CINspirational People: Cedric Michael Cox


CINspirational People is a feature of Good Things Going Around profiling diverse people of Greater Cincinnati, what inspires them, and what is inspiring about them. You can read more profiles by clicking on the link at the top of the blog. Do you know someone to suggest? Please reach out. Thanks!

Today we are featuring Cincinnati artist Cedric Michael Cox, best known for his paintings and drawings, which fall between surrealism and representational abstraction, and have been exhibited locally and regionally.  Cedric has had solo exhibits at the Contemporary Arts Center of Cincinnati (CAC), the Carnegie Visual and Performing Arts Center, PAC Gallery, and Weston Gallery in  the Aronoff Center for the Arts. In support of his efforts in the visual arts and art education communities, the City of Cincinnati awarded him the Individual Artist Grant in 2009. He received a Congressional Award in 2010.

Cedric’s art has been featured in magazines, on television, and in the college textbook Drawing: Space, Form and Expression. In addition to his work being in

Cedric Michael Cox

photo credit: Michael Willison

corporate collections, Cox executed two large-scale public murals for the city of Cincinnati. His recent exhibits include the Museum of Science and Industry Chicago, the Phoenix Gallery, Chicago, Sacramento’s Evolve the Gallery, the Harlem Fine Art exhibition, the Williamsburg Arts and Historical Center Brooklyn, NY, the National Arts League, Douglaston, NY and The Robeson Gallery at Pennsylvania State University.

GTGA: What is an accomplishment you achieved that you are proud of?
Cedric: My Career as a visual artist has had so many mile stones and memorable moments that to single out one achievement would be very difficult. I believe every small step is a leap to larger achievements. When I think of goals or achievements that were met I must look to the most recent awards and recognitions that I have received. This year I was awarded the Yeck artist in residence at the Dayton Arts Institute. Also this year I was selected to design and execute a mural for Amberley Villages 75th Anniversary. Other past achievements include my first solo exhibition at Five Myles Gallery in New York and my art work being exhibited at the Contemporary Arts Center where I currently have a permanent work on display, the Weston Art Gallery in 2010 and a congressional award for my commitment to arts and art education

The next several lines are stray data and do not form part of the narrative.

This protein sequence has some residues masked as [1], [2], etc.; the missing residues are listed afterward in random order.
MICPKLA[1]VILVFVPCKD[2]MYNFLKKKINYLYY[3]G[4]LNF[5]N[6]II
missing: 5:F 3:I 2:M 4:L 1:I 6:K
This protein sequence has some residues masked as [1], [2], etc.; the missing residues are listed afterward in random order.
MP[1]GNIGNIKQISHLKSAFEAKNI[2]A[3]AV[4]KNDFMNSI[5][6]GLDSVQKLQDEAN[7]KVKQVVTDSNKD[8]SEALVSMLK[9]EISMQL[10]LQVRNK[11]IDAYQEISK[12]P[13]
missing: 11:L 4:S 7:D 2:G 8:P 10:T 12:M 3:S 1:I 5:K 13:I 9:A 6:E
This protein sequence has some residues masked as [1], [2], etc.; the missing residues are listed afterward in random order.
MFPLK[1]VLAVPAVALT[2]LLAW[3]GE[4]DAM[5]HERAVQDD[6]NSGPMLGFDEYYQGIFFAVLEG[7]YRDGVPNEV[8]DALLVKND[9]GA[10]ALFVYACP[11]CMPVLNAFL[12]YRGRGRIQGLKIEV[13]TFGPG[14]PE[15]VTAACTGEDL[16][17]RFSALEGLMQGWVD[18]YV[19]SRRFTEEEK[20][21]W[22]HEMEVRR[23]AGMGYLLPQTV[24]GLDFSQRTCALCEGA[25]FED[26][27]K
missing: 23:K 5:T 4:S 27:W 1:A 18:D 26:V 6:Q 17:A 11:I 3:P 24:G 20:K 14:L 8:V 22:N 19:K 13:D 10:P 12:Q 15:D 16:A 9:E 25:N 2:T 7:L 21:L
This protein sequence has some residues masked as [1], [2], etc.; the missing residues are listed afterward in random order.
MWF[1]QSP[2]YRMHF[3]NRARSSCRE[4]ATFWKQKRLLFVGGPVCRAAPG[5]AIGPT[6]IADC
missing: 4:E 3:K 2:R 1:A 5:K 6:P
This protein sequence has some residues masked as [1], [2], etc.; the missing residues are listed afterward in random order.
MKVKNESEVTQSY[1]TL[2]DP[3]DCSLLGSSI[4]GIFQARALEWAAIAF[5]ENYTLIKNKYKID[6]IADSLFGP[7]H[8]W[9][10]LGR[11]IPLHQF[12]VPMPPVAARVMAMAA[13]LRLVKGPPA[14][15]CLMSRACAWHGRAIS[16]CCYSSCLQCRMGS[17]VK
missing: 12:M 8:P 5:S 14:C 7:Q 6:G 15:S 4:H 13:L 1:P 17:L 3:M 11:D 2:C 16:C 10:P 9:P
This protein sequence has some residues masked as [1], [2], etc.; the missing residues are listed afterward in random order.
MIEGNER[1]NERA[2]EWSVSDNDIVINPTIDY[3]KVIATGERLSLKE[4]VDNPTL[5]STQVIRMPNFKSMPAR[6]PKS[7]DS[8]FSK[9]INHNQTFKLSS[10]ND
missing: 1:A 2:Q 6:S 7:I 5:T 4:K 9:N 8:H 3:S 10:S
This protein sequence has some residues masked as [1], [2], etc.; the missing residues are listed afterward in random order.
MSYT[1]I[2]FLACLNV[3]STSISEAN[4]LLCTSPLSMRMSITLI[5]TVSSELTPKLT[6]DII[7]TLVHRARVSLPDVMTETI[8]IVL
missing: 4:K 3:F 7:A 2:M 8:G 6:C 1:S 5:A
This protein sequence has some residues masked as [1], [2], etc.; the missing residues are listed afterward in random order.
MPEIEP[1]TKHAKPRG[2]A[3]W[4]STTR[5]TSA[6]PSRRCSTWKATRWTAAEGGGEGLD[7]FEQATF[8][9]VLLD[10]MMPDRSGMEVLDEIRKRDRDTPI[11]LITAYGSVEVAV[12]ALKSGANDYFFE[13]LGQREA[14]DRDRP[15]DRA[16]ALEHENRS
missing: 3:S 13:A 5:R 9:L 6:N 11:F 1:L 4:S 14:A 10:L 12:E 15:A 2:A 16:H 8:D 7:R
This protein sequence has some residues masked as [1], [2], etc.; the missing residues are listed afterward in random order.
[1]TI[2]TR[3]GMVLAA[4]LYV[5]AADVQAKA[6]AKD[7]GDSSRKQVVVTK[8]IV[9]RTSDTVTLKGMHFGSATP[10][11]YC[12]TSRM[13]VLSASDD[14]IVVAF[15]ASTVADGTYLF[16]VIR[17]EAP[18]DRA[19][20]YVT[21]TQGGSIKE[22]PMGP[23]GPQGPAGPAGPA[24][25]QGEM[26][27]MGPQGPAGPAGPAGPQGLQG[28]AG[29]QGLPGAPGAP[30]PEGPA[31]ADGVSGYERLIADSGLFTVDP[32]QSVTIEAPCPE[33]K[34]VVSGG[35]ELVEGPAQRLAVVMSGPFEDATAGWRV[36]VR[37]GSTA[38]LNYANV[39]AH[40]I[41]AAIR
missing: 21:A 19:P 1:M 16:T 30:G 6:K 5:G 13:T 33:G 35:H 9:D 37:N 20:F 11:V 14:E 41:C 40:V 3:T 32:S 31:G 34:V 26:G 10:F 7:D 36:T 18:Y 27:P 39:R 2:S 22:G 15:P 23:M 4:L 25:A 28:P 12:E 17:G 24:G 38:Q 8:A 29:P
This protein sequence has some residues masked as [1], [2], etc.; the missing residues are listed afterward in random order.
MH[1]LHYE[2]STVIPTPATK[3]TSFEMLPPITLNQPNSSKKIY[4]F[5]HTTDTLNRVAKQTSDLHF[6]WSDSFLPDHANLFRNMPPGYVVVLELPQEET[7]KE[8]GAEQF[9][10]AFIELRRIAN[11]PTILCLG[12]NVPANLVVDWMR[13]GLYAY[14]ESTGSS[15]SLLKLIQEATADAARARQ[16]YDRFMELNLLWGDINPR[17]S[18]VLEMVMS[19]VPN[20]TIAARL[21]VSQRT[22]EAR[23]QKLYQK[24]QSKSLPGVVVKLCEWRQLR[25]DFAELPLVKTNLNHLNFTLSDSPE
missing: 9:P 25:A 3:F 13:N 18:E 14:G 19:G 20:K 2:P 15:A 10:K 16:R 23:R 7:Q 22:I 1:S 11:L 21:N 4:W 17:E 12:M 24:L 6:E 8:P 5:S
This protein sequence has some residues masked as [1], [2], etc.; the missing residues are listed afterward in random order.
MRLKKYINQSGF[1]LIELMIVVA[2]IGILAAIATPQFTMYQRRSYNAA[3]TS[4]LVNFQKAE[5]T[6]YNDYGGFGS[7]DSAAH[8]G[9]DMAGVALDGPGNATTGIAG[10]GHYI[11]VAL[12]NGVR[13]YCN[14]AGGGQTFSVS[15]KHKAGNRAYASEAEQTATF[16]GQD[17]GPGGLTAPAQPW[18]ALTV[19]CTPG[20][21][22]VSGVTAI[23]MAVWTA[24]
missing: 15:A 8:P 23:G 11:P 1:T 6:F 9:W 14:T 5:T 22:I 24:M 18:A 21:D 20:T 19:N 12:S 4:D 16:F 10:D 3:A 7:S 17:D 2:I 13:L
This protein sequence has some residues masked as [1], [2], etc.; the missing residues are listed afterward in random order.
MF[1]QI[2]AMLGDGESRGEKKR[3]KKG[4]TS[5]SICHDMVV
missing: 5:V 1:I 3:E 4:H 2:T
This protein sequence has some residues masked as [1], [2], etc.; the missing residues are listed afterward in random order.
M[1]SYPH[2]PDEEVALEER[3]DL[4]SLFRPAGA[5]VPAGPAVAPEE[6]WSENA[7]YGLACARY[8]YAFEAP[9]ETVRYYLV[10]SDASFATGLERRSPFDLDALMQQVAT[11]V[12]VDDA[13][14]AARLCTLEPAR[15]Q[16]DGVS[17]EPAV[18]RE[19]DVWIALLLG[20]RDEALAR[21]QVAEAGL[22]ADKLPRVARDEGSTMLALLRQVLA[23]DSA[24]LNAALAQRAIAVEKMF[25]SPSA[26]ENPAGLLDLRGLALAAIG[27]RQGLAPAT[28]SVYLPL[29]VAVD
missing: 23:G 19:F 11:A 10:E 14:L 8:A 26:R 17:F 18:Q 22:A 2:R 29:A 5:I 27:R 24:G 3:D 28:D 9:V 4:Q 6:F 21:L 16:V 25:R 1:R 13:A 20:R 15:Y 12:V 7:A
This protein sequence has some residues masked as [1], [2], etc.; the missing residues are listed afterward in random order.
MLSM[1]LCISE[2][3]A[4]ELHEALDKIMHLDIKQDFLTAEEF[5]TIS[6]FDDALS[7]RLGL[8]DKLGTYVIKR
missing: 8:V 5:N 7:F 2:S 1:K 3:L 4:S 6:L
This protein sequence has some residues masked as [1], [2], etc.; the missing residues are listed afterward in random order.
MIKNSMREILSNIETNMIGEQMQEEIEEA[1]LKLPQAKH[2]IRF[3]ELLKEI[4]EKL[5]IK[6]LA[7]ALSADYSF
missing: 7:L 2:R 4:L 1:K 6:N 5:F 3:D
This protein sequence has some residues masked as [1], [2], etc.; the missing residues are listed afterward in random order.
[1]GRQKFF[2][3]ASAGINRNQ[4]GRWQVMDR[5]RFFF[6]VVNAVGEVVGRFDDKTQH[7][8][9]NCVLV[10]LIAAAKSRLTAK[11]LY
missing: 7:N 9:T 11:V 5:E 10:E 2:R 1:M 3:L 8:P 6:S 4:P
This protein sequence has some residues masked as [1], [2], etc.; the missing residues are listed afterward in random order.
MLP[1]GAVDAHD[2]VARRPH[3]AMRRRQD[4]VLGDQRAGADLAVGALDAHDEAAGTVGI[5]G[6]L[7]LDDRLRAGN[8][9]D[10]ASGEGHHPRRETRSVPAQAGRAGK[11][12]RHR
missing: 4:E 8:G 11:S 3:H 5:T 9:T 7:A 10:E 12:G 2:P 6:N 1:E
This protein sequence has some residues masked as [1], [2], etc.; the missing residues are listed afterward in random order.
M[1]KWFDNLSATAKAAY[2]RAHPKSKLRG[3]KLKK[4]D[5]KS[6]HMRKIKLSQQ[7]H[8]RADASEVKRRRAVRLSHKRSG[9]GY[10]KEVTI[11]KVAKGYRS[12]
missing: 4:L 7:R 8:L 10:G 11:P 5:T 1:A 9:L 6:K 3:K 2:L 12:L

GTGA: Tell us about someone who has been a positive influence in your life.
Cedric: God and family have been the most positive influence for me. My work ethic was installed through my upbringing.

In regards to my art and the creative process and journey, professor Tarrence Corbin was as mentor who was the positive influence that still leaves a mark on me and my work with quotes I like, “It’s not how much you do in one day it’s how well you do it” and “There is one four letter word that sets one artist from the next ………..WORK”, still echo in my mind when I create as well as when I teach.  The connection between me and my students has been an important role in my life and how I live.  Because I am achieving the dreams that I had as a child there is a deeply rooted channel that connects me with the students I teach.

When I paint, I want the child I once was to be represented in my paintings on a visceral level, and at the same time on an adult level.  Terrance would also say “Just have fun”, and I try to do this with my career.

GTGA: What is a motto you live by and why or how has it impact you?
Cedric: Every moment and interaction is important and you never get a second chance to make a first impression. Because, I want my art to be appreciated by all people, I try to project a welcoming attitude towards life and experience and I invite others to share the experience with me.  Embrace all and every moment is my motto.

GTGA: What is your biggest motivator?
Cedric: Passion and fear are my biggest motivators.  Faith in God and my ability drives my passion to create. I know that I will work hard until I’m completely satisfied on whatever I’m trying to accomplish, but sometimes fear steps in. Fear is not a bad thing.  Fear is based on past experience or a prediction of what might happen and it also evokes action, but if I plan and project positive procedures and solutions to ensure success, my passion will flourish.


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